What if the NBA's elite took a European vacation?

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Now starting at forward for your FC Barcelona… LeBron James.

Fans of Olympiakos, welcome… Kobe Bryant

Sound far-fetched? Yes. Why would the NBA’s elite go play in Europe? Because crazy, crazy things are coming. Because their contracts expired at the same time as the Collective Bargaining Agreement (if they play them out), and the players may well be locked out. What if those players used European leagues as leverage in the negotiations?

NBA salary cap guru Larry Coon explains over at the New York Times basketball blog.

These players (or at least many of them) play out the remainder of their contracts and enter free agency in 2011, just as the current agreement expires. They are joined by other players whose deals end that year, like (Carmelo) Anthony, Kevin Durant and even Tim Duncan. They present a united front to the league: “If there’s a lockout, we’re heading overseas.”

Think that will get the league’s attention?

Remember, these aren’t rank-and-file players we’re talking about here, like Josh Childress (who left the N.B.A. for Europe in 2008). These are the guys who fill the seats and sell the shoes. Would the threat of a defection of this magnitude – even for one season – be sufficient to dissuade the owners from initiating a lockout?

Let’s be honest, this is not going to happen. It’s got about the same shot as LeBron going to the Knicks.

But right now it seems the owners have the leverage in the talks, they have an economy that has thrashed their business model. The players are admitting they need to give some concessions.

But the players do have options, particularly the elite players. There are things they can do to create leverage in the talks. And the European leagues are one of them.

76ers tie NBA-record losing streak, dropping heartbreaker to Celtics

Isaiah Thomas, T.J. McConnell

After a rare period of on-court competence, the 76ers led the Celtics by five with two minutes left tonight.

Then, Philadelphia snatched defeat from the jaws of victory.

The 76ers yielded a 9-0 run to close an 84-80 setback.

They’re now 0-16. Combined with their 0-10 finish to last season, that’s a 26-game losing streak – tied for longest in NBA history. Last year’s 76ers already shared the record.

Philadelphia is also in danger of the worst start to a season. The 2009-10 New Jersey Nets began 0-18, and last year’s 76ers won only one game sooner.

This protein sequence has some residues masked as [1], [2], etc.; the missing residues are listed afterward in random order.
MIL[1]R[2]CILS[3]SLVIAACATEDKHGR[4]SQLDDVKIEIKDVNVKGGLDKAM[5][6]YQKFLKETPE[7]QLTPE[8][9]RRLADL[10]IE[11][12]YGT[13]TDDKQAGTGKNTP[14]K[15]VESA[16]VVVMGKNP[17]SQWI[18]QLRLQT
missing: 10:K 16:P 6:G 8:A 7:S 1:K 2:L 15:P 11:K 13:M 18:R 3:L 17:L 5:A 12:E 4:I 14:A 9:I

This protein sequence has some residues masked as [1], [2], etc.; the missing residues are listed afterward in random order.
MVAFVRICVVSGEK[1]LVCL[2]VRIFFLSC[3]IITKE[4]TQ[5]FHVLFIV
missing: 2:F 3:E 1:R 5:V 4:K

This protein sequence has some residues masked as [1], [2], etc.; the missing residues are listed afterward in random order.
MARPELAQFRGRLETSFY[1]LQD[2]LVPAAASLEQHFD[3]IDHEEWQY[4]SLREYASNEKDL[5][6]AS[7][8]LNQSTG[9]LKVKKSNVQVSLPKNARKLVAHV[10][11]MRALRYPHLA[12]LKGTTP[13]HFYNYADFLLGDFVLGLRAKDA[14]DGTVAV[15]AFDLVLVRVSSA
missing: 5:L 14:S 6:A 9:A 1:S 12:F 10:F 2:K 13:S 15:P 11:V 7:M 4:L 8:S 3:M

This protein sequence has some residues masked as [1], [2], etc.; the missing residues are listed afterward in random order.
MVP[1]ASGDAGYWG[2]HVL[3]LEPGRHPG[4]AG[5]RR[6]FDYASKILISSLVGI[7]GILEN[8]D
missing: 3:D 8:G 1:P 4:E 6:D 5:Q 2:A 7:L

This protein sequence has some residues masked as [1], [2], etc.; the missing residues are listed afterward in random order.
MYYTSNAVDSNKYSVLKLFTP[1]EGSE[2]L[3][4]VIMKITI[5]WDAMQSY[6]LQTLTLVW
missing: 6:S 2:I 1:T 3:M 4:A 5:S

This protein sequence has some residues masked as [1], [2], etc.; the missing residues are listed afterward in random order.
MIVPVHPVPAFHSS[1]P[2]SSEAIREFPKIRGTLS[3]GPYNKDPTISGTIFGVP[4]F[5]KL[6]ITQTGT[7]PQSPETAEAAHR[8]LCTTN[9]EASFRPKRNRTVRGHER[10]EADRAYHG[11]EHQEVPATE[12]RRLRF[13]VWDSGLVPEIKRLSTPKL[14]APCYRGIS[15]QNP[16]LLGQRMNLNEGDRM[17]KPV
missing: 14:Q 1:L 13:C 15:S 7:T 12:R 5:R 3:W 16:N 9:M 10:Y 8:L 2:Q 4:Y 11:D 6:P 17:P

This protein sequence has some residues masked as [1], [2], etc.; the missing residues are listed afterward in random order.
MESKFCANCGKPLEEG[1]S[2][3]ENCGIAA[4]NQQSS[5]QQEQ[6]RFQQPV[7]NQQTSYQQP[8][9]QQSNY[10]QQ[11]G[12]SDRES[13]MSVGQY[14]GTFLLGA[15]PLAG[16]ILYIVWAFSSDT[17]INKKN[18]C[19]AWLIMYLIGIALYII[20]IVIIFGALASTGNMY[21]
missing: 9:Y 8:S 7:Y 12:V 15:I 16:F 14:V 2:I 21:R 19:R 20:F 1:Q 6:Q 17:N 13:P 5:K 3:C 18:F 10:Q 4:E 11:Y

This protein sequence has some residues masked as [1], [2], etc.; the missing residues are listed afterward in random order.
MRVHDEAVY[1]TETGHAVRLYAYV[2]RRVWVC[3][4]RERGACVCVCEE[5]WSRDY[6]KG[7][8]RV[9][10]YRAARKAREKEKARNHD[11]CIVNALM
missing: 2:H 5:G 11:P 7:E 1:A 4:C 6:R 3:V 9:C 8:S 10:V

The 76ers will try to avoid the all-time longest streak at the Rockets on Friday. If that goes unsuccessfully, they’ll try to avoid matching the worst season start at the Grizzlies on Sunday. And if both fail, they could set the worst-start record against the Lakers on Tuesday.

76ers-Lakers – it’s shaping up to be a big one.

Timberwolves read mean tweets about themselves (video)

Flip Saunders, Karl-Anthony Towns, Tyus Jones
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The Timberwolves didn’t select the meanest tweets about these players, but credit Karl-Anthony Towns, Tyus Jones, Shabazz Muhammad and Zach LaVine for being good sports.

LeBron James: I’m healthier than a year ago


LeBron James received an injection in his back before the season.

It’s working.

Dave McMenamin of ESPN:

LeBron James now says he feels better than he did even a year ago.

“I feel better in the mornings; I feel better throughout the games; I feel better throughout the day,” James said before a Cavs shootaround Wednesday in preparation for their game against the Toronto Raptors. “It was a rough start to the season for me last year and for our team. Obviously the way we’ve been playing, a lot is predicated on my health and being able to lead these guys out on the floor and not from the sidelines.”

LeBron certainly looks healthier than he did at this point last year. He’s moving much better and giving more effort.

But comparing November to November means very little for the Cavaliers, who hope to play deep into June.

The key question: Did LeBron properly time his injection? There’s a limit on the number he can have in a year, and it takes time to recover after one. Cleveland doesn’t want LeBron to peak to early.

It’s good for the Cavs that LeBron feels better now, but his health in the playoffs remains the priority.

Report: Suns signing Bryce Cotton

Bryce Cotton
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Eric Bledsoe missed the Suns’ loss to the Spurs on Monday with a knee injury.

So, Phoenix is bringing in a reinforcement – Bryce Cotton.

Marc Stein of ESPN:

The Jazz waived Cotton before the season despite Dante Exum‘s injury leaving them with just two other healthy point guards. That says something about Cotton – but also Utah’s depth.

Cotton – who went undrafted out of Providence last year – is quick, varies his speed well and can leap. There’s reason to believe in his potential at age 23. But his 6-foot-1 frame limits him defensively, and he’s not much of a distributor.

Phoenix will rely on Brandon Knight and Ronnie Price at point guard if Bledsoe is unavailable. The Suns can also use fewer two-point guard lineups – giving more minutes at shooting guard to Devin Booker, Archie Goodwin and Sunny Weems.

Cotton provides insurance while Bledsoe is banged-up with what seems to be a minor injury. But he might have to show something to keep drawing an NBA paycheck once Bledsoe gets healthy.